It is not uncommon to treat Röpke and Rüstow, who spent a number of years together in exile in Turkey, as the left-wing of the attendants at the Colloque Walter Lippmann, and the later Mont Pèlerin Society. After all they were far more willing to accept interventions for social purposes, to combat unemployment for example. But this volume demonstrates the extent to which that interpretation relies on a single analytical axis that ranges from radical non-interventionism to centralized control. It is the purely economic lens through which to analyze the state. When analyzing Röpke’s work it is clear how misguided such a single axis is. His social program does not follow primarily from economic arguments, but instead from social ones. Such social reasons could be progressive, i. e. fighting unequal outcomes, but they could equally be conservative, i. e. maintaining existing social structures. Some of the early neoliberals were more progressive and therefore more willing to allow for states to step in to secure individual autonomy, others were more conservative and therefore more willing to allow for states to step in to maintain existing social structures. Röpke certainly belonged to the latter category. For both conservatives and progressives in favor of social policies the idea that some efficiency has to be sacrificed for other goals is a given, not a counter-argument to state intervention. To understand his work therefore, we have to understand what other values were important enough to sacrifice some economic efficiency and possibly economic freedoms.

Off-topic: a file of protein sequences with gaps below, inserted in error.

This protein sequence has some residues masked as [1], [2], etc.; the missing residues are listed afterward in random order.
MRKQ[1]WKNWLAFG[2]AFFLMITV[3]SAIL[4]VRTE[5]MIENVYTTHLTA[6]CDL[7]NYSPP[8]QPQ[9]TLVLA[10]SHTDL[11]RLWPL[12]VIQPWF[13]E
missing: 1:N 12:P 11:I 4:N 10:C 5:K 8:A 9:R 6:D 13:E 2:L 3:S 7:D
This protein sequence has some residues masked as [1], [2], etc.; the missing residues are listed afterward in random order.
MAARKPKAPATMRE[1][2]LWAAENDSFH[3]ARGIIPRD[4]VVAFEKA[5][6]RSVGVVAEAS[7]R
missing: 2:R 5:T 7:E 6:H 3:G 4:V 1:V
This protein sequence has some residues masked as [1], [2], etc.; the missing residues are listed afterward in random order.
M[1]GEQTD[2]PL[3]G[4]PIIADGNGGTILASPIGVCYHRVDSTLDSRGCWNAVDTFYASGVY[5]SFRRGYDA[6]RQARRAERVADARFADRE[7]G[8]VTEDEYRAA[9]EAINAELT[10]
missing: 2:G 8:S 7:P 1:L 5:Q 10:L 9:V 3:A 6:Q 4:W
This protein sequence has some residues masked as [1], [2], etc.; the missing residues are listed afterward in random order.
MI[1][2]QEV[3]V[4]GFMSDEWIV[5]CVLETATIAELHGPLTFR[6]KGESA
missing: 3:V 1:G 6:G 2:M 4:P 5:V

These are issues that the book grapples with, although occasionally one would have wished they were addressed more directly. Röpke’s ideal image of the economy clearly seeks to protect independent farmers and artisans, because it gives rise to a social structure that is likely to support a liberal culture. Just like in his arguments against monopolies we encountered above, it is the social and cultural that take precedent not the economic. His evaluation of the 1930’s had much in common with that of José Ortega y Gasset who also lamented mass society. And hence Röpke’s resistance to fascism should be sought primarily in that direction, and only after that in the political or economic program of fascism. It was fascism’s embrace of mass society that was its gravest danger for him.